The USGA certainly didn’t do us any favors with the hole locations, but this really showed me the importance of knowing where you NEED to be on the green to score well. Perhaps that’s why we see tour players rely so heavily on their yardage books, mapping out slopes and green complexes in such great detail during their practice rounds.

3. You don’t need to be overly aggressive.

I mentioned I didn’t have my “A” game from a ball striking standpoint, and this contributed to hitting just a handful of fairways and greens, but my short game kept me alive throughout the round. So perhaps this led to my biggest takeaway, which was that you don’t have to be overly aggressive from trouble situations.

It’s important to keep in mind that there are 18 holes and you can’t win the event on a single hole, but you can easily lose it with a few bad choices. The scores of the entire field were a testament to this — a lot of pars, with a birdie here and there, but for the most part the lowest scorers avoided big numbers caused by poor decision making.

What I learned playing in the US Open Local QualifierMy first hole was a pretty good example of this mentality. I pulled my tee shot left into the one place — a giant patch of trees — you needed to avoid. The trees seen in the image to the right are the aforementioned … also known as jail.

I had a few options for the next shot:

  1. I could be really aggressive and punch a shot through a tiny window toward the green, hoping the ball runs all the way up to the putting surface. I’d say the chance of success with this shot was probably 20 percent, and the other 80 percent would have left me stuck in the trees, costing me a double bogey or worse.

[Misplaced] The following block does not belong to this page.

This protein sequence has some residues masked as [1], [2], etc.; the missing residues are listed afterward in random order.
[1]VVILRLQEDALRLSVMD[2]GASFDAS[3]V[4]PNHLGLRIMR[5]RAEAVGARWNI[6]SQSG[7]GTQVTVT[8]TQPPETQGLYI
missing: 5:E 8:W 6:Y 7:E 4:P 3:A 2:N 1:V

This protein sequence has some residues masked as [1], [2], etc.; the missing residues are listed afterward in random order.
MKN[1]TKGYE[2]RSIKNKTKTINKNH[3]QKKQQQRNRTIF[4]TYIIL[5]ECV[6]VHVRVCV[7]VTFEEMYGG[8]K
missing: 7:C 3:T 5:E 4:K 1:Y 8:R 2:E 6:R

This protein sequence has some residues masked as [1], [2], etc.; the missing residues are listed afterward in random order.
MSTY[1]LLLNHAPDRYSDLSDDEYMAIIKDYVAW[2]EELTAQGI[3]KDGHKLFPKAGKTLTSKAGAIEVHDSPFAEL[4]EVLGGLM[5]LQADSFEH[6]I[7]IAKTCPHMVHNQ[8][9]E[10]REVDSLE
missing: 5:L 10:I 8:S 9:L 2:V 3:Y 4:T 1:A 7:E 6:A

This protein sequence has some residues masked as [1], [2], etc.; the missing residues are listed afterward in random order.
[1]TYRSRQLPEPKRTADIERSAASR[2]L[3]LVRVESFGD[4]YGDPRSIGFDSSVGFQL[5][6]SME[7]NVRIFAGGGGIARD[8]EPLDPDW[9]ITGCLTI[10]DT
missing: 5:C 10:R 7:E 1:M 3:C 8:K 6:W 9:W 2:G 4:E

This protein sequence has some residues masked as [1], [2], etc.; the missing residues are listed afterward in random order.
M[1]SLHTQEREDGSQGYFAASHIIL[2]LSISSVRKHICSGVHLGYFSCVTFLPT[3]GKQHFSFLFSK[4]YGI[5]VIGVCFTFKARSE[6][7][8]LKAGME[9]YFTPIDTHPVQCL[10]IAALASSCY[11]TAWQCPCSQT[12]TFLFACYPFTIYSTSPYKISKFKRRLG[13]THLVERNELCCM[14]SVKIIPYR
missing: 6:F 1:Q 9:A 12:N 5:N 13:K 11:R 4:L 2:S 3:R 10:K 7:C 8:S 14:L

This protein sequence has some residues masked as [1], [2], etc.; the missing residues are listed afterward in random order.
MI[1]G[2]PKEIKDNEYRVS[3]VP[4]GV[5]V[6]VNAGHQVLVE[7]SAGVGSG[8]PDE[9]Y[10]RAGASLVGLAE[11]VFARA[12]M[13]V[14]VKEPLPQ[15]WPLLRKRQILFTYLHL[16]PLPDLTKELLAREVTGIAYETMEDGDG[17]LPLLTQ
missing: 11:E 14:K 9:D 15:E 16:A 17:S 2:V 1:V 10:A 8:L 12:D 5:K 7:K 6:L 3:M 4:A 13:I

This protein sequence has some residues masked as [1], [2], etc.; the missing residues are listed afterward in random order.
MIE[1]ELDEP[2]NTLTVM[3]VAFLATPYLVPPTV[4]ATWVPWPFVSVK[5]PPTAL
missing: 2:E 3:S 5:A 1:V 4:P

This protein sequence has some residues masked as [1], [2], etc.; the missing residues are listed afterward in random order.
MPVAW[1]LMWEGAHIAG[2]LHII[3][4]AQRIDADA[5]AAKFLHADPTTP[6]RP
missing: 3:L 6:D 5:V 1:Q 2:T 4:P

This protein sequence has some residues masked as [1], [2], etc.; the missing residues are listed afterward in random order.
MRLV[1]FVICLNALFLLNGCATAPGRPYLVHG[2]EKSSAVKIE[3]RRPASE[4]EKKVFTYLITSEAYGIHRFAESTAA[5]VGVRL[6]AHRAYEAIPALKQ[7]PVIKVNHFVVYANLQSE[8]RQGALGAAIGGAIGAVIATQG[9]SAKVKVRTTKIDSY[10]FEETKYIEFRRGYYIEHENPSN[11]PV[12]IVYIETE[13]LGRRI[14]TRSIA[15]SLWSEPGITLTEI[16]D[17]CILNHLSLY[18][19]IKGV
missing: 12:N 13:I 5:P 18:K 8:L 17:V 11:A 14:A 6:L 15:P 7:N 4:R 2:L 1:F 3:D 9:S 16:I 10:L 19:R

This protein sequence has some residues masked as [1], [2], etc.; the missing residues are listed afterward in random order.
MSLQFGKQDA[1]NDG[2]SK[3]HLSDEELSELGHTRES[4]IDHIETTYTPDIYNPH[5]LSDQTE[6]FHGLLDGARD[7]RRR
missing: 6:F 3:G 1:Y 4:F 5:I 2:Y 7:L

2. My other option was to punch out a few yards backward into the fairway, leaving a comfortable 8-iron from 170 yards.

My tendencies are generally to play aggressively and go for it. This was my initial thinking because, after all, it’s the U.S. Open Qualifier and I wanted a look at birdie! My caddie, however — my former swing coach and good friend who’s quite a player himself — talked me into playing the latter of the two options, and what resulted was a punch into the fairway, 8-iron to 15 feet and a great putt for par.

That “up-and-down” from 170 yards quickly showed me the importance of keeping the entire round in perspective, and to not get too greedy with aggressive (read: stupid) decisions that could immediately derail the whole day.

A true test of your game — and fun one. 

Tournament golf adds another layer to the game, and it’s one I’ve missed over recent years. Thanks to a little nudge by some friends here at GolfTEC, I put myself out there and tested my game on a very difficult golf course. But most importantly, I had a GREAT time doing so.

Major congratulations to the handful of GolfTEC students who DID make it through the Local Qualifier and continued success at the upcoming Sectional!


  1. Having read this I thought it was really enlightening. I appreciate you finding the time and energy to put this information together.
    I once again find myself personally spending way too much time both reading and commenting.
    But so what, it was still worth it!